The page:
“People on the ground saw me 12,000 feet up, going 300 miles an hour. When I set down at Merrill Field, I was greeted by a whole squadron in Jeeps with machine guns,” he says.

He’s accustomed to close calls. There was that crash in the Alaskan wild that damaged his plane’s wings, knocked off the exhaust and bent the propeller. He fixed it himself with heavy-duty tape and 5-quart oil cans, though the return flight was pretty shaky.

Years later, when he moved to South America to work for a Bethlehem Steel mining operation in Venezuela, he had a fiery crash in the Amazon where his plane got caught in the towering canopy of a Saba tree. He managed to slide painfully down the massive trunk, then spent five days trying to find his way out of the jungle. He got his water from the morning condensation on the thick foliage and ate grubs for protein. After walking in circles for a few days, he finally put his engineer’s mind to a plan that would get him out.

“I didn’t want to survive a plane crash just to die in there,” he says.

He had another brush with death on a solo winter fishing trip in Prince William Sound. A fierce wind picked up, sending his wooden vessel into a rocky passageway where he beached it. Then the pounding surf broke the boat to pieces, leaving only an engine.

A Coast Guard cutter happened to be passing by at the moment he was flashing his mirror at the setting sun. A crew member caught a glimpse of the light. They got as close as they could and tossed a life jacket.

“Going into that water was like getting hit in the chest with a sledgehammer,” he says, shuddering.

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Wanda never cared much for flying. Still, she proved to be a great partner for his peripatetic life. She was 15 when she fell for the lanky 18-year-old Flemister, whose destiny as a world traveler was yet to be determined. She had to accept the reality of her husband’s risky career, often standing in airfields counting the planes as they arrived.

Only when she saw his aircraft coming from the distance did she feel at peace.

“She would integrate herself into whatever came next,” he says of his longtime bride. “She was a poet, and she was good with people. And she handled things. I handed her every check I earned, and I could trust her.”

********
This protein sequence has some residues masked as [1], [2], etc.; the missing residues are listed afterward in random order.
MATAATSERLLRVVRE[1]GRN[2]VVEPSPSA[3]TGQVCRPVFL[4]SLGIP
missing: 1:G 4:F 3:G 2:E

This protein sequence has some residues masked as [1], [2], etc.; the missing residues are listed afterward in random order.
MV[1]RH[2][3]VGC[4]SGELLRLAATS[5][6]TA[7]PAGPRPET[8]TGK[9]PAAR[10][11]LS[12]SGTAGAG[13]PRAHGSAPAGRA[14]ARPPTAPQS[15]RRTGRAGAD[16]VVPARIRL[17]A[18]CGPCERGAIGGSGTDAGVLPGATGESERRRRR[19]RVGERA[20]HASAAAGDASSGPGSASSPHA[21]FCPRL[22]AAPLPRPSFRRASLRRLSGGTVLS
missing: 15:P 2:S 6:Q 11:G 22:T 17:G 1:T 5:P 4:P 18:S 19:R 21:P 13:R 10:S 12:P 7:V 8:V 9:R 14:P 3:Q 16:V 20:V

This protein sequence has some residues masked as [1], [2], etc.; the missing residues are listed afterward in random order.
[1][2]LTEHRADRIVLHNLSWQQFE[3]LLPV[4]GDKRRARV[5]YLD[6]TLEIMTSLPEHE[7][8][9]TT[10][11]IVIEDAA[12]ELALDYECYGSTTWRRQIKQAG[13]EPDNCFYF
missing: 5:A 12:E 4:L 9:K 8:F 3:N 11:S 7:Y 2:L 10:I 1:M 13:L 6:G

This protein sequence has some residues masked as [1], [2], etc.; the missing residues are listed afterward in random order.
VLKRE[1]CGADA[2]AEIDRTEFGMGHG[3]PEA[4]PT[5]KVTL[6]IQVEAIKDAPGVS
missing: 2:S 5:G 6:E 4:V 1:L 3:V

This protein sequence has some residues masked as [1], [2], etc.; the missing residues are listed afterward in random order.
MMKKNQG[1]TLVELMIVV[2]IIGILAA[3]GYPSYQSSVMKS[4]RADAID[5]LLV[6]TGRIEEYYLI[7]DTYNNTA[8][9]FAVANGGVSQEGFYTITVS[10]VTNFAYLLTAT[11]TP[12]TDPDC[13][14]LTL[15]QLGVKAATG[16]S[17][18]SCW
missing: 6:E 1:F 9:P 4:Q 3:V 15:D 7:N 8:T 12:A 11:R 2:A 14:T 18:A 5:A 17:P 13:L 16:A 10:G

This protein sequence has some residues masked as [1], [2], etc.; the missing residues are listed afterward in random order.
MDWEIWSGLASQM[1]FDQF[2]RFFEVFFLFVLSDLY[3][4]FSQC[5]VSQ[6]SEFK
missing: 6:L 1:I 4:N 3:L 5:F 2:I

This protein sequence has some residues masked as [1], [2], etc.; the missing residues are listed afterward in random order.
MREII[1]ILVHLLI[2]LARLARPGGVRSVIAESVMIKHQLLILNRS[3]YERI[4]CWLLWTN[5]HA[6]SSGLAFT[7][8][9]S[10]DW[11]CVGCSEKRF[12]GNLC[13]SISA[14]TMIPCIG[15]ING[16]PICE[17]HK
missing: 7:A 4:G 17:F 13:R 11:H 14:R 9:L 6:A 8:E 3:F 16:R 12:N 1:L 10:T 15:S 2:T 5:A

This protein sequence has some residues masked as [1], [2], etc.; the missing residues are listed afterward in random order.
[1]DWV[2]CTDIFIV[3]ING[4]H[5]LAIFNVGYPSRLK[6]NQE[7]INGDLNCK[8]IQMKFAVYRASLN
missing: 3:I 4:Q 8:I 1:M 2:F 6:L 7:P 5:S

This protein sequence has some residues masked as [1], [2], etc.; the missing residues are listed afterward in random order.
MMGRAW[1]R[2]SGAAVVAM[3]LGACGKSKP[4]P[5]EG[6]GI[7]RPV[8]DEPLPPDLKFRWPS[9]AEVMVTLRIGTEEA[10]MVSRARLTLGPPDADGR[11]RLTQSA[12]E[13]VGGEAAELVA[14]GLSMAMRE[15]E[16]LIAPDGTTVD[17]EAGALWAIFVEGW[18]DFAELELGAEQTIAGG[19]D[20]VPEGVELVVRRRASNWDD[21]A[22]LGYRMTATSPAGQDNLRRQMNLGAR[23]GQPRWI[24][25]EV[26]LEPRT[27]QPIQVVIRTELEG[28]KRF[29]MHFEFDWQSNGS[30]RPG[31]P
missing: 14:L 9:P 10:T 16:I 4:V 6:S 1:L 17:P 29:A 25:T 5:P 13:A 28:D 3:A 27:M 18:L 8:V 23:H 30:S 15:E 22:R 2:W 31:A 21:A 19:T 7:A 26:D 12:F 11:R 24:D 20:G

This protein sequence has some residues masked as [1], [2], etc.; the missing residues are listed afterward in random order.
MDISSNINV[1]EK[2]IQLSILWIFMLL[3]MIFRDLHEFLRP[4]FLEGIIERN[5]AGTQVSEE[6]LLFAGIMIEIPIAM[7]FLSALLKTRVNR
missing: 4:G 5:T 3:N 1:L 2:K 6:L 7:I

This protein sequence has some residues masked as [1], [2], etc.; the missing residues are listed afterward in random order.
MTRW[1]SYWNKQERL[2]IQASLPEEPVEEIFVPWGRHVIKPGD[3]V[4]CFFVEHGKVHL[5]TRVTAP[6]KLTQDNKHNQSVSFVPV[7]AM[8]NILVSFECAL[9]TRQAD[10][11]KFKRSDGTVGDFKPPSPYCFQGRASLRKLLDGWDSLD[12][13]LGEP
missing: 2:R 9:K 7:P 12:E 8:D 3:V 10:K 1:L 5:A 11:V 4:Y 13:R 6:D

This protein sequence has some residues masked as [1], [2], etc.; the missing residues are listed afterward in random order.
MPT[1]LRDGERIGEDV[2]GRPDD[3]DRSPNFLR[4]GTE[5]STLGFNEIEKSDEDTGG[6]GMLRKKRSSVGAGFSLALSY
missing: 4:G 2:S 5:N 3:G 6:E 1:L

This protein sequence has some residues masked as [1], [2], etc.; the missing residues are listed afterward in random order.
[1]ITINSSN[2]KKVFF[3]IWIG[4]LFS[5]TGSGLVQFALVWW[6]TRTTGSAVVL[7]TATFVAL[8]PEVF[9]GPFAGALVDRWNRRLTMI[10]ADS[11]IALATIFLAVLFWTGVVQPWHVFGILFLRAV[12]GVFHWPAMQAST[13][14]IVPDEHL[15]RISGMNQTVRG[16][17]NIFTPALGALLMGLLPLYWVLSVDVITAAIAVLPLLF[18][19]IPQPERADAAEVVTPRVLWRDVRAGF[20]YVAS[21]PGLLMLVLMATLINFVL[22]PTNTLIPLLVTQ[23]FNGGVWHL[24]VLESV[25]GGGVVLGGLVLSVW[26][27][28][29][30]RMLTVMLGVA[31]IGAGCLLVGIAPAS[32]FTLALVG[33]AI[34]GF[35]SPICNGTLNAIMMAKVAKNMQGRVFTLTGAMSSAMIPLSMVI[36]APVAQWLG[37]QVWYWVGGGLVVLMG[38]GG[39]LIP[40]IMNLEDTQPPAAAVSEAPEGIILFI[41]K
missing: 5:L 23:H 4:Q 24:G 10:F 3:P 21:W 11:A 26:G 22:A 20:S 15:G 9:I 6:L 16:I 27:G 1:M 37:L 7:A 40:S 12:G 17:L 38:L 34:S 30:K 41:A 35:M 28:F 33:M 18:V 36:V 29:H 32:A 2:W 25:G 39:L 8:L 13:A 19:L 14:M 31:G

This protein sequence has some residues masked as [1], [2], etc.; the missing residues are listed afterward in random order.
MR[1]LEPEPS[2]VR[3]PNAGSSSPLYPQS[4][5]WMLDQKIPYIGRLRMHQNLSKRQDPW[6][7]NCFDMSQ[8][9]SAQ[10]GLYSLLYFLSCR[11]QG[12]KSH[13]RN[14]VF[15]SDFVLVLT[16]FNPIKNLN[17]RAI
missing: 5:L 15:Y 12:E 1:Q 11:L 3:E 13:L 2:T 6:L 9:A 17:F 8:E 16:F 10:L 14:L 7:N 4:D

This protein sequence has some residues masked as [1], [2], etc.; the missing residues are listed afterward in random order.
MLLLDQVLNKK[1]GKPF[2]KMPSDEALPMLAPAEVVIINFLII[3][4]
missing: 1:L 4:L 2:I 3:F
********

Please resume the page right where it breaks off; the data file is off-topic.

In 2000, while living in Idaho where Flemister worked for a garnet mining company, the couple built a recovery machine he designed that separates black sand from precious metals. To this day, he is convinced that machine could turn a mining venture “into the biggest operation in the world in just two years.” It now sits in a warehouse in Oregon, as he considers ways to market it from his Plant City home.

Jim, their only child, moved his father here when Wanda died nearly three years ago. He says he didn’t realize just how unusual their life was until he was older. “My dad was just a guy making a living, that’s all,” he says. In fact, he didn’t realize how many places they lived until he joined the Navy and needed a list of all his previous addresses.

“My mom put it together, and it came to 33,” he says.

Now his father lives nearby — close enough to keep an eye on him, but far enough to give him his independence. These days, Flemister concentrates on assembling a lifetime of photos he took on his far-flung adventures with an extensive collection of vintage film cameras. His favorite subject is women, close up and personal: a waitress in Peru, a Denver model and a young Guatemalan girl are among the subjects in his display at the library. For current projects, he grudgingly uses a digital camera.

“You have to move with the times,” he says. His ever-present iPad and iPod prove he’s not just giving lip service to progress.

The downside to living so long is “you outlive everyone,” Flemister says. And from a physical standpoint, growing old can be bothersome. He uses a hearing aid and sometimes depends on a cane for support when he walks. He shuns red meat, never smoked a cigarette in his life and rarely drinks.

But on the positive side, he says, these are the greatest years of all.

“I really started to learn things after 85,” he says. “And I’m still learning every day. You’ve gathered all this knowledge and you can put it to work.”

He stops for a moment to collect his thoughts. Then Flemister goes back to what he loves best.

“Let me tell you another story,” he says.